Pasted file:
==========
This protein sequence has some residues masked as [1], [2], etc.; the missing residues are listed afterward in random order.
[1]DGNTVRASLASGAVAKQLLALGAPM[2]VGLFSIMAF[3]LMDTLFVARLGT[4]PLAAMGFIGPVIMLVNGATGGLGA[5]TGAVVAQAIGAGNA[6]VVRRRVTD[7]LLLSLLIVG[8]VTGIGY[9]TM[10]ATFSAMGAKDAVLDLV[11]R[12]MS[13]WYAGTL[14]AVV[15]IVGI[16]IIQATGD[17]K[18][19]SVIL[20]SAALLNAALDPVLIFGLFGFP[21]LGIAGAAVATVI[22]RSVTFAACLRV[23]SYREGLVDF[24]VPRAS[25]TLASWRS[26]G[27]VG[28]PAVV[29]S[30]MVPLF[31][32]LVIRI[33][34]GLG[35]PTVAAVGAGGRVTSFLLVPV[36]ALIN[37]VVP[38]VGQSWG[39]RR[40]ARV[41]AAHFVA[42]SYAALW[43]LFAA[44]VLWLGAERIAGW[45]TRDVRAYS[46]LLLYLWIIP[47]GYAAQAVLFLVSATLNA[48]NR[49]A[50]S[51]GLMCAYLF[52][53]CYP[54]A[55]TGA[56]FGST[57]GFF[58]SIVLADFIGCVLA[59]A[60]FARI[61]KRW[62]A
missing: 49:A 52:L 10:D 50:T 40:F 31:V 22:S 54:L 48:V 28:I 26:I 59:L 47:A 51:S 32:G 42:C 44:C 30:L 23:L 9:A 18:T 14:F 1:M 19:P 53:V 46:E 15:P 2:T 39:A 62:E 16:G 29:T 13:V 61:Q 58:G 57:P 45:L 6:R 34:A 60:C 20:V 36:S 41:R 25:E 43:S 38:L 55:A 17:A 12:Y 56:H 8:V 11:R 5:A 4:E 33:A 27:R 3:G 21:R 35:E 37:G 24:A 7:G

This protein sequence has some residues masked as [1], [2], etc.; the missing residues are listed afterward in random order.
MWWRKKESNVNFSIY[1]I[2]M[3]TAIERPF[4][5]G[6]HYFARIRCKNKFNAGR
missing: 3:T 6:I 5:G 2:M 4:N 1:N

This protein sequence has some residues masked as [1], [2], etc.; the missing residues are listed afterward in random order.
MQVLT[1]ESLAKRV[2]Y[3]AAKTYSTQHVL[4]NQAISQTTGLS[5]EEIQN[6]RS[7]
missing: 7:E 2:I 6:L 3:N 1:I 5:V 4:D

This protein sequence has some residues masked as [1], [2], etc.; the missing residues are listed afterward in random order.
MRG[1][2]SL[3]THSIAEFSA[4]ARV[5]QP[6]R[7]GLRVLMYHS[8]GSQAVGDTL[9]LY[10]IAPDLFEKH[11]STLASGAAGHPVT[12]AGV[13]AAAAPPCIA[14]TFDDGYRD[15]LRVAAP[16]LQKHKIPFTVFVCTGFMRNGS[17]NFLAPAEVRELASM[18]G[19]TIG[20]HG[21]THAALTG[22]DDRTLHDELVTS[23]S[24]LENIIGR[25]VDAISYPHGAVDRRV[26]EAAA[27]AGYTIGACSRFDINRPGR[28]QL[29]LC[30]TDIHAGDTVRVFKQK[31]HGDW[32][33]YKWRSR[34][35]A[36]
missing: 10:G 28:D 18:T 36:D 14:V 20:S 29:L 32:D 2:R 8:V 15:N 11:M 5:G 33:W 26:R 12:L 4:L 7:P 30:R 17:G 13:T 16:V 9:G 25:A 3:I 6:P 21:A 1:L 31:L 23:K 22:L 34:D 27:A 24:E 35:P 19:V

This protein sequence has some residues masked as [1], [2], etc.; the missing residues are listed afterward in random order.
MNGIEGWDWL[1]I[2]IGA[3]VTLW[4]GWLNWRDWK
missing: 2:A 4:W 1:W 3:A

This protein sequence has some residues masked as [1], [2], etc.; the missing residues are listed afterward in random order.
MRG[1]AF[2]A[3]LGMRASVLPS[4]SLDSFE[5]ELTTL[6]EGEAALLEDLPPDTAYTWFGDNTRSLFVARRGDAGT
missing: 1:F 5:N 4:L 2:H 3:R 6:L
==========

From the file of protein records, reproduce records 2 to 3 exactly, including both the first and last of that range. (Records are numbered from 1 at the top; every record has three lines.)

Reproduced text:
This protein sequence has some residues masked as [1], [2], etc.; the missing residues are listed afterward in random order.
MWWRKKESNVNFSIY[1]I[2]M[3]TAIERPF[4][5]G[6]HYFARIRCKNKFNAGR
missing: 3:T 6:I 5:G 2:M 4:N 1:N

This protein sequence has some residues masked as [1], [2], etc.; the missing residues are listed afterward in random order.
MQVLT[1]ESLAKRV[2]Y[3]AAKTYSTQHVL[4]NQAISQTTGLS[5]EEIQN[6]RS[7]
missing: 7:E 2:I 6:L 3:N 1:I 5:V 4:D